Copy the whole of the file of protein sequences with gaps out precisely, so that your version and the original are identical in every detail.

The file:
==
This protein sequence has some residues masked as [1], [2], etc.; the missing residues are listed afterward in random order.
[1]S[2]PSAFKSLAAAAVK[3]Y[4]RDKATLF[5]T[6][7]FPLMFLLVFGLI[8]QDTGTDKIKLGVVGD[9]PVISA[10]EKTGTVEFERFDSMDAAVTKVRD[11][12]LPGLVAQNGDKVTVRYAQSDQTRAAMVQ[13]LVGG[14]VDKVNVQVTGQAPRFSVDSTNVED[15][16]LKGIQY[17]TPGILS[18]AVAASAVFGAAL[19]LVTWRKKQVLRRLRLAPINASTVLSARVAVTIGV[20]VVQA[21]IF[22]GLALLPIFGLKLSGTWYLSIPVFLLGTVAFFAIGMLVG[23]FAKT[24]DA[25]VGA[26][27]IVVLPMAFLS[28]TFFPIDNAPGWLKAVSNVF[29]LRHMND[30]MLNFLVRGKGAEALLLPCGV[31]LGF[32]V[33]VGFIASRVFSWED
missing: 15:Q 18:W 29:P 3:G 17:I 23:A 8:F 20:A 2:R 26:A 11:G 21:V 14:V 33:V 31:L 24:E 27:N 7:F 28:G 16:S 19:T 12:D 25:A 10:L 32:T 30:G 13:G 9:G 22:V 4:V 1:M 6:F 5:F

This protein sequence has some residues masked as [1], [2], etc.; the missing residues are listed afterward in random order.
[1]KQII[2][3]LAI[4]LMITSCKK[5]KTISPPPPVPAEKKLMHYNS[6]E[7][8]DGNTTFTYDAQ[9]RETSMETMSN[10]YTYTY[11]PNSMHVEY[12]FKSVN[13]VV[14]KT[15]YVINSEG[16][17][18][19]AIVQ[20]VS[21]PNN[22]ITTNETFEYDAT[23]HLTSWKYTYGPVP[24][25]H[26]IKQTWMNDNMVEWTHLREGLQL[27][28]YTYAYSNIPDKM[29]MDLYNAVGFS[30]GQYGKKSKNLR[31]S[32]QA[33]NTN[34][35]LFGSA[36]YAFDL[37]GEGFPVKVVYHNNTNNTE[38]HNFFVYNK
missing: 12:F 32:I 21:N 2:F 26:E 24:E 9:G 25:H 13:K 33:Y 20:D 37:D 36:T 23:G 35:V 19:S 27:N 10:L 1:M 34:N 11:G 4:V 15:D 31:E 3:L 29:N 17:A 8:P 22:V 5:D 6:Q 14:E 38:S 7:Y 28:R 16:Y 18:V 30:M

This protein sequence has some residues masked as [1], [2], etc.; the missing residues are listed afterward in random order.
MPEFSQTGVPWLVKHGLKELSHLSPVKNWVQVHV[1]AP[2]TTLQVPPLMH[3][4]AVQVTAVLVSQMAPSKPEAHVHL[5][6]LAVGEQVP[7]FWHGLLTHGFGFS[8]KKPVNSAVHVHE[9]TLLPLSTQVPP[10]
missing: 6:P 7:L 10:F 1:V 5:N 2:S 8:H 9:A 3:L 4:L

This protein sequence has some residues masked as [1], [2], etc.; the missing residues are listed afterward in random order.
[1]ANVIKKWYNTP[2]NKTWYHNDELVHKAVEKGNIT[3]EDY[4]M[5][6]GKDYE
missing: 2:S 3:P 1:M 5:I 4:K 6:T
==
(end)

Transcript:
This protein sequence has some residues masked as [1], [2], etc.; the missing residues are listed afterward in random order.
[1]S[2]PSAFKSLAAAAVK[3]Y[4]RDKATLF[5]T[6][7]FPLMFLLVFGLI[8]QDTGTDKIKLGVVGD[9]PVISA[10]EKTGTVEFERFDSMDAAVTKVRD[11][12]LPGLVAQNGDKVTVRYAQSDQTRAAMVQ[13]LVGG[14]VDKVNVQVTGQAPRFSVDSTNVED[15][16]LKGIQY[17]TPGILS[18]AVAASAVFGAAL[19]LVTWRKKQVLRRLRLAPINASTVLSARVAVTIGV[20]VVQA[21]IF[22]GLALLPIFGLKLSGTWYLSIPVFLLGTVAFFAIGMLVG[23]FAKT[24]DA[25]VGA[26][27]IVVLPMAFLS[28]TFFPIDNAPGWLKAVSNVF[29]LRHMND[30]MLNFLVRGKGAEALLLPCGV[31]LGF[32]V[33]VGFIASRVFSWED
missing: 15:Q 18:W 29:P 3:G 17:I 23:A 8:F 20:A 2:R 26:A 11:G 21:V 14:V 33:V 31:L 24:E 27:N 7:F 28:G 16:S 19:T 12:D 25:A 10:L 32:T 30:G 13:G 9:G 22:V 4:V 1:M 6:F 5:F

This protein sequence has some residues masked as [1], [2], etc.; the missing residues are listed afterward in random order.
[1]KQII[2][3]LAI[4]LMITSCKK[5]KTISPPPPVPAEKKLMHYNS[6]E[7][8]DGNTTFTYDAQ[9]RETSMETMSN[10]YTYTY[11]PNSMHVEY[12]FKSVN[13]VV[14]KT[15]YVINSEG[16][17][18][19]AIVQ[20]VS[21]PNN[22]ITTNETFEYDAT[23]HLTSWKYTYGPVP[24][25]H[26]IKQTWMNDNMVEWTHLREGLQL[27][28]YTYAYSNIPDKM[29]MDLYNAVGFS[30]GQYGKKSKNLR[31]S[32]QA[33]NTN[34][35]LFGSA[36]YAFDL[37]GEGFPVKVVYHNNTNNTE[38]HNFFVYNK
missing: 12:F 32:I 21:N 2:F 26:E 24:E 9:G 25:H 13:K 33:Y 20:D 37:D 36:T 23:G 35:V 19:S 27:N 10:L 1:M 34:N 11:G 4:V 15:D 31:E 3:L 29:N 17:A 8:P 22:V 5:D 6:Q 14:E 38:S 7:Y 28:R 16:Y 18:V 30:M

This protein sequence has some residues masked as [1], [2], etc.; the missing residues are listed afterward in random order.
MPEFSQTGVPWLVKHGLKELSHLSPVKNWVQVHV[1]AP[2]TTLQVPPLMH[3][4]AVQVTAVLVSQMAPSKPEAHVHL[5][6]LAVGEQVP[7]FWHGLLTHGFGFS[8]KKPVNSAVHVHE[9]TLLPLSTQVPP[10]
missing: 6:P 7:L 10:F 1:V 5:N 2:S 8:H 9:A 3:L 4:L

This protein sequence has some residues masked as [1], [2], etc.; the missing residues are listed afterward in random order.
[1]ANVIKKWYNTP[2]NKTWYHNDELVHKAVEKGNIT[3]EDY[4]M[5][6]GKDYE
missing: 2:S 3:P 1:M 5:I 4:K 6:T